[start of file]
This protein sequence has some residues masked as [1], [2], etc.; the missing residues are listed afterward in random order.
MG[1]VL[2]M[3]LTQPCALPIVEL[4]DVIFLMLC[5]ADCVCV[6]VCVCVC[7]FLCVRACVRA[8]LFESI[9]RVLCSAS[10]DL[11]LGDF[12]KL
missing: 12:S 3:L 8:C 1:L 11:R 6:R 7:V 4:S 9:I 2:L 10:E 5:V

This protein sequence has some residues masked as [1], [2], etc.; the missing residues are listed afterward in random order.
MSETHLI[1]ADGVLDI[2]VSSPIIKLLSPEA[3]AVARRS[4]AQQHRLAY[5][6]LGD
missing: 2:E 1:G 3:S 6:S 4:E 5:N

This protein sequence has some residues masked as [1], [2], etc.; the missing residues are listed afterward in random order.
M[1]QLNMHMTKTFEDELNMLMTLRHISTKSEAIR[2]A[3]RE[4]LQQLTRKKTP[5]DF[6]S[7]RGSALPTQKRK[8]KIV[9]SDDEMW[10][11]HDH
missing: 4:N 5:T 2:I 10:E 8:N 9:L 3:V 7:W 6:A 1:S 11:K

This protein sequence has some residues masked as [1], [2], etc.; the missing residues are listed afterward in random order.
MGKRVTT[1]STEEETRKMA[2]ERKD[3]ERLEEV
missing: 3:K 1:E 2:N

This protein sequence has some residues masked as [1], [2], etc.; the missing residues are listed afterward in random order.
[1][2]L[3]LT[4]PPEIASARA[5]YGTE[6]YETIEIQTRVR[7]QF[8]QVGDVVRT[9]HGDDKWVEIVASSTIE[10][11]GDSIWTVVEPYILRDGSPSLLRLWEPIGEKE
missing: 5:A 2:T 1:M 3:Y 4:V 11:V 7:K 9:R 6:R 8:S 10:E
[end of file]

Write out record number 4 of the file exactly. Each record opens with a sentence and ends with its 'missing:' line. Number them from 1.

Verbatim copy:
This protein sequence has some residues masked as [1], [2], etc.; the missing residues are listed afterward in random order.
MGKRVTT[1]STEEETRKMA[2]ERKD[3]ERLEEV
missing: 3:K 1:E 2:N